[an error occurred while processing this directive]
BBC News
watch One-Minute World News
Last Updated: Friday, 7 October 2005, 00:15 GMT 01:15 UK
$10m bounty on Bali bombs suspect
Scene of the bombing in Kuta, Bali, in 2002
Most of those killed in the 2002 blasts were foreigners
The US is offering a $10m reward for information leading to the capture or death of a key suspect in the Bali bombings three years ago.

Officials say the suspect, known as Dulmatin, is an electronics specialist and a senior figure in the Islamic militant group, Jemaah Islamiah (JI).

More than 200 people were killed in the bomb attacks in 2002.

Only al-Qaeda leader Osama Bin Laden and Iraq insurgency leader Abu Musab al-Zarqawi have a higher US bounty.

Both men have a price tag of $25m on their heads.

Al-Qaeda link

JI is also suspected of being behind last week's bombing attack in Bali, which killed 22 people, including three suicide bombers.

Dulmatin, a Indonesian also known as Amar Usman, is believed to have set off one of the 2002 bombs with a mobile phone.

He is also suspected of having worked alongside another Malaysian, Azahari Husin, to assemble the massive car bomb, as well as the explosives vest used by a suicide bomber who attacked the nearby Paddy's Bar.

In his mid to late 30s, he believed to be hiding in the Philippines and is thought to have trained at an al-Qaeda camp in Afghanistan.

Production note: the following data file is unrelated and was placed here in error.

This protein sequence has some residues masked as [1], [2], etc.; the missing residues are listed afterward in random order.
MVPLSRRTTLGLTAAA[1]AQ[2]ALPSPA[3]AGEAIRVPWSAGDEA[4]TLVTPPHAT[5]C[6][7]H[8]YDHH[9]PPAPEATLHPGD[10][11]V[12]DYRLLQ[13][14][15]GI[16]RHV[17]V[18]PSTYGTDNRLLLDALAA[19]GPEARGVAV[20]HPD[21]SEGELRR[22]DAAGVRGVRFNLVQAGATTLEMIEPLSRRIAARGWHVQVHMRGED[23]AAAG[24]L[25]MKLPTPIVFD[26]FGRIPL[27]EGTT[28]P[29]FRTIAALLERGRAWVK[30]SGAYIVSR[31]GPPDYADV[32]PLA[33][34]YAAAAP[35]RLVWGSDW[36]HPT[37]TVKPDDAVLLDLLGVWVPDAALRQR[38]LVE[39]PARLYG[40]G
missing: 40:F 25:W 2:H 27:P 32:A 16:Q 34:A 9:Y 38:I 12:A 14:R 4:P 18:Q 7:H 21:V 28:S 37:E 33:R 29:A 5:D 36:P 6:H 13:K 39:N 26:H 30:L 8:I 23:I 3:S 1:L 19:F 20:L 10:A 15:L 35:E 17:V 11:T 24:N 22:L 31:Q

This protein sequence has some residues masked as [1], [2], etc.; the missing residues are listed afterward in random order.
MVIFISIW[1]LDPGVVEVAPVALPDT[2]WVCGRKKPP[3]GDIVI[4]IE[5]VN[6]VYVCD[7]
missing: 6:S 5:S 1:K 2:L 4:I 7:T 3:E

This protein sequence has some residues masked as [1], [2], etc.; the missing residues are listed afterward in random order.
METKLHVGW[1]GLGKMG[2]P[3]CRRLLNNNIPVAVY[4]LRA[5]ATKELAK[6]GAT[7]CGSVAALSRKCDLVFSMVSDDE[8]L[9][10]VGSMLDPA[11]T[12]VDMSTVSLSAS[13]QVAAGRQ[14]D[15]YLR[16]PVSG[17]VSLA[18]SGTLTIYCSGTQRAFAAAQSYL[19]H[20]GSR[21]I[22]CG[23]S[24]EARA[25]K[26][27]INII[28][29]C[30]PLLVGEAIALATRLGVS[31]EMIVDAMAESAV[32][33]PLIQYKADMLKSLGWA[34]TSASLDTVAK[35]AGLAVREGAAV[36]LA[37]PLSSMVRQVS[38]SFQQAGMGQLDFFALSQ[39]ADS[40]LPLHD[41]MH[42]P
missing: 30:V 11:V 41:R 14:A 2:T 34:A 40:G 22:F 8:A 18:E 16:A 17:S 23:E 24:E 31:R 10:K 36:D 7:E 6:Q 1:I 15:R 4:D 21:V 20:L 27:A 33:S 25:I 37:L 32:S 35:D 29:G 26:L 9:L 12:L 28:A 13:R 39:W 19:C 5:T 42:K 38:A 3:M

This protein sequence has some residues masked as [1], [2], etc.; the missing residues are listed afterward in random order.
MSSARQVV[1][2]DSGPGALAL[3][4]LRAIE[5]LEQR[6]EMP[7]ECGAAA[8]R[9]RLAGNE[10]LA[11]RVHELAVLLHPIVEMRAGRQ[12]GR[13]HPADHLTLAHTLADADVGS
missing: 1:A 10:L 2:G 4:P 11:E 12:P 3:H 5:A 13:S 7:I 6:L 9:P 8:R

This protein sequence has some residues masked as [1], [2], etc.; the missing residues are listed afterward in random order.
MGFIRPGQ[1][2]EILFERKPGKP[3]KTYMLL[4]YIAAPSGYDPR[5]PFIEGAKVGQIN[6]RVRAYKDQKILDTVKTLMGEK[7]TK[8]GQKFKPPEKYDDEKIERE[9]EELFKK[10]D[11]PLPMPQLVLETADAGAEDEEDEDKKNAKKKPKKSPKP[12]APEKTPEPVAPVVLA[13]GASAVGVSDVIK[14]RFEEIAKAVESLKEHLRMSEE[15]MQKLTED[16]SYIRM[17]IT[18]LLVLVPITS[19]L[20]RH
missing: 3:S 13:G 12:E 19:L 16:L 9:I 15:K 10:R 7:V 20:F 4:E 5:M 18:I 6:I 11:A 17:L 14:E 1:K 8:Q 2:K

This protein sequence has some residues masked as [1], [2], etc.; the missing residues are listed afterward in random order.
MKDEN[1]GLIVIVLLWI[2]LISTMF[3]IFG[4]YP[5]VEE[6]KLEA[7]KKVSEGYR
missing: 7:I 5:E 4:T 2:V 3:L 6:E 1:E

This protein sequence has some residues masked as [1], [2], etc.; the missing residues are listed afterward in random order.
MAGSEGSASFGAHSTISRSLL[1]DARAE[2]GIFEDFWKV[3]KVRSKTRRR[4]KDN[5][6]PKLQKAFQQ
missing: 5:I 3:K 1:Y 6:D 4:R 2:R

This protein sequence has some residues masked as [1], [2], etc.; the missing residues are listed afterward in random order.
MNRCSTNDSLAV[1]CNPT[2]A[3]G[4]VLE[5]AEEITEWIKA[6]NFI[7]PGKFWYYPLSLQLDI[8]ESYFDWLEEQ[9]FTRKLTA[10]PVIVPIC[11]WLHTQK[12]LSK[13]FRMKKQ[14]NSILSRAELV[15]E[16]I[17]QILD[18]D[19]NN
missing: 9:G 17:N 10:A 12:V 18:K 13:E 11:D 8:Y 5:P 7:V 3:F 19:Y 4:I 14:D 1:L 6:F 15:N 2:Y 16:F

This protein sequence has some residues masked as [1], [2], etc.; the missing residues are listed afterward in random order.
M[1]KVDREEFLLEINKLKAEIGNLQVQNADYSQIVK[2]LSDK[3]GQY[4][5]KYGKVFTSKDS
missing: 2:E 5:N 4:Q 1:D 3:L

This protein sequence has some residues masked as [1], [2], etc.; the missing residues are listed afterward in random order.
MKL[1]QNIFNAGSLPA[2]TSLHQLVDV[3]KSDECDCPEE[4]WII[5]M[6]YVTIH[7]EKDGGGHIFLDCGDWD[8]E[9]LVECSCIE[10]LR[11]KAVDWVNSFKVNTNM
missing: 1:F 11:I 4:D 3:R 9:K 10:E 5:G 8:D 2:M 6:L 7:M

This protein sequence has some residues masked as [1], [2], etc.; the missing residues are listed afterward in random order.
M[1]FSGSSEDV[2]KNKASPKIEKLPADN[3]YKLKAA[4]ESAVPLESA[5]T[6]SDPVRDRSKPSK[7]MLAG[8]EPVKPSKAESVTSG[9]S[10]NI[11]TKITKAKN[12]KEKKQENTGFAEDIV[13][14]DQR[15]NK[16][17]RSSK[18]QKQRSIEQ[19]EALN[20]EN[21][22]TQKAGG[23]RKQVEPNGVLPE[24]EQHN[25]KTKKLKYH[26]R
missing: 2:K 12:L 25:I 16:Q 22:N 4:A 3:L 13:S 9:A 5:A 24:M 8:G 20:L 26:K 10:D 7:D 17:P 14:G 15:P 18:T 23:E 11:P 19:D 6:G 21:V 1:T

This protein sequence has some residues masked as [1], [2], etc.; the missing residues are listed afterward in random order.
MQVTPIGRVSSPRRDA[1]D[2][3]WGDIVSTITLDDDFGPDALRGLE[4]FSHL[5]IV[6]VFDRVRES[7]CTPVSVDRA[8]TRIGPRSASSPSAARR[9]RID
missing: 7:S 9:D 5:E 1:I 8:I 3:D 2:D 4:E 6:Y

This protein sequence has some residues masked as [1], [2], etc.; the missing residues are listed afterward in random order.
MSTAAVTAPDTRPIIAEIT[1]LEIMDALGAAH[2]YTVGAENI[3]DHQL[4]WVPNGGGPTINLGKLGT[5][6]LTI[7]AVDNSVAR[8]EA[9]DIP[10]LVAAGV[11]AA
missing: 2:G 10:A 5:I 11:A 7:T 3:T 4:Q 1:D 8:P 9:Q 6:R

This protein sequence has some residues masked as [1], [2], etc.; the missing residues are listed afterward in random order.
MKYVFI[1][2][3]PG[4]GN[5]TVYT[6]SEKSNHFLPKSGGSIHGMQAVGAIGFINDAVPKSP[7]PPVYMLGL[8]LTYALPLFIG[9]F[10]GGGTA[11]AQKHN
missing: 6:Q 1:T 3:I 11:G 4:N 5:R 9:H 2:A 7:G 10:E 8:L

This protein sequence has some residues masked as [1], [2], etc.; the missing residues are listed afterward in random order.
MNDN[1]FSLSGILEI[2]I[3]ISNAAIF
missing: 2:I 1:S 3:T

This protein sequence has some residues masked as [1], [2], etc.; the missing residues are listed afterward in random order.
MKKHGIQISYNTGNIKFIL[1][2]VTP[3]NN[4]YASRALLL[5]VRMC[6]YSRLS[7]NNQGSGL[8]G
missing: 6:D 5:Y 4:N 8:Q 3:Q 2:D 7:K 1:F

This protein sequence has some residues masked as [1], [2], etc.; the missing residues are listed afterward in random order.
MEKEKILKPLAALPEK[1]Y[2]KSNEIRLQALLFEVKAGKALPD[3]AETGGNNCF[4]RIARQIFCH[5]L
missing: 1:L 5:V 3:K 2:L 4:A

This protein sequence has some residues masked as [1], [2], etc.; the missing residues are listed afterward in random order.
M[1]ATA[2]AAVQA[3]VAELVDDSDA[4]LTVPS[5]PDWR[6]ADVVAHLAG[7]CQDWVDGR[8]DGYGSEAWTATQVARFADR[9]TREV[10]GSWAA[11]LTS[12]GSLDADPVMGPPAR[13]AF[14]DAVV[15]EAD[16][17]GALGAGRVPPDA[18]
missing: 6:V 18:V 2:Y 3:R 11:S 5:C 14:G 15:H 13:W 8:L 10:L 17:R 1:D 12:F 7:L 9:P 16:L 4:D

The US Department of State has also posted a $1m reward for the arrest of a second JI member, identified as Umar Patek, for his suspected help in coordinating the operation on the ground for the 2002 bombings.

"The United States is determined to bring these men to justice for their crimes," state department spokesman Sean McCormack said.

Police step up Bali investigation
04 Oct 05 |  Asia-Pacific
Jemaah Islamiah split but still deadly
03 Oct 05 |  Asia-Pacific
Indonesia's bomb-makers at large
24 Nov 04 |  Asia-Pacific
The Bali bombing plot
02 Oct 03 |  Asia-Pacific
Bali bombing 'mastermind' named
17 Nov 02 |  Asia-Pacific

The BBC is not responsible for the content of external internet sites


Americas Africa Europe Middle East South Asia Asia Pacific